MIT Koch Institute
April 11, 2022
Koch Institute for Integrative Cancer Research at MIT announced today it was awarded more than $6 million in grants to intercept cancer at the earliest stages and find treatments for several of the deadliest cancers including pancreatic and ovarian cancers, and glioblastoma (GBM) — diseases with poor prognoses in which progress has been slow.
This work is funded by Break Through Cancer and is a part of $50 million in grants being made to teams across five cancer research centers: Dana-Farber Cancer Institute, Koch Institute for Integrative Cancer Research at MIT, Memorial Sloan Kettering Cancer Center, Sidney Kimmel Comprehensive Cancer Center at Johns Hopkins, and The University of Texas MD Anderson Cancer Center. This new model for collaboration enables researchers to tackle some of the biggest challenges in cancer. Break Through Cancer’s innovative approach will help overcome conventional barriers to multi-institution teamwork by using streamlined systems and advanced analytics for data sharing in real time.
“Scientists, engineers, pathologists, surgeons, and physicians bring wholly unique perspectives, expertise, and experience to the table,” said Matthew Vander Heiden, MD, PhD, director of the Koch Institute at MIT, the Lester Wolfe (1919) Professor of Molecular Biology, professor of Biology, and member of the Break Through Cancer board of directors. “As an institution built on collaboration across disciplines, the Koch Institute’s research model is a natural match for Break Through Cancer’s visionary approach. We are excited work with the Foundation’s collaborating institutions to meet the challenges of some of the world’s most complex cancers.”
All Break Through Cancer-funded projects will employ a model that enables researchers and physicians from each institution to work collaboratively in real time. Additionally, new technology and systems will make data sharing easier. Reducing the day-to-day barriers to cross-institutional collaboration such as contract negotiations, data sharing, intellectual property, and rights to authorship will pave the way for faster discoveries.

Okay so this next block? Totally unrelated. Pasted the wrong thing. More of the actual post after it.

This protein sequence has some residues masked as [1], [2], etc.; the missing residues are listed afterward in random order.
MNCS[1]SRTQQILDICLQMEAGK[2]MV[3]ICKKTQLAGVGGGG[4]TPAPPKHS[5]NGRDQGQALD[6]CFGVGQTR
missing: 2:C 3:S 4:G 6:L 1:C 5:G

Projects have been funded based on their unique cohort of researchers and potentially transformational science. They include:
- Intercepting Ovarian Cancer
- Targeting Minimal Residual Disease in Ovarian Cancer
- Conquering KRAS in Pancreatic Cancer (in partnership with the Lustgarten Foundation)
- Revolutionizing GBM Drug Development Through Serial Biopsies
“This project is exciting because diagnosing ovarian cancer earlier is crucial to improving patient survival,” said Angela Belcher, PhD, the James Mason Crafts Professor of Biological Engineering and Materials Science, head of the Department of Biological Engineering, member of the Koch Institute for Integrative Cancer Research at MIT, and member of the Intercepting Ovarian Cancer team. “By understanding the prevalence of early lesions better, we hope to move a step closer to early cancer detection, and even better yet, help prevent this awful cancer.”
About Koch Institute for Integrative Cancer Research at MIT
The Koch Institute for Integrative Cancer Research, a National Cancer Institute-designated Basic Cancer Research Center, is the hub of cancer research on the MIT campus. Bringing together biologists, chemists, engineers, computer scientists, clinicians, and others in a state-of-the-art facility, the Koch Institute offers fresh perspectives and interdisciplinary approaches to advancing the fight against cancer. Working within the vibrant MIT research community and with external collaborators, including NCI-designated clinical cancer centers and biotech/pharma partners, the Koch Institute is dedicated to developing novel insights into cancer, as well as new tools and technologies to better detect, treat, and prevent the disease.
About Break Through Cancer
Founded in 2021, Break Through Cancer empowers outstanding researchers and physicians to both intercept cancer at the earliest stages, and find cures for several of the deadliest cancers by stimulating radical collaboration among outstanding cancer research institutions, including Dana-Farber Cancer Institute, Sidney Kimmel Comprehensive Cancer Center at Johns Hopkins, Memorial Sloan Kettering Cancer Center, Koch Institute for Integrative Cancer Research at MIT, and The University of Texas MD Anderson Cancer Center. Break Through Cancer is looking beyond conventional therapies, utilizing new strategies, structures, and thinking from across disciplines to accelerate the pace of discovery.
Break Through Cancer is led by Tyler Jacks, PhD, founding director of the Koch Institute for Integrative Cancer Research at MIT, the David H. Koch Professor of Biology, and Co-director of the Ludwig Center for Molecular Oncology. The Foundation is supported by a board that includes leaders from each of the five Break Through Cancer member institutions. The foundation was launched with an extraordinary challenge pledge of $250 million from Mr. and Mrs. William H. Goodwin, Jr. and their family, and the estate of William Hunter Goodwin III. LinkedIn, Twitter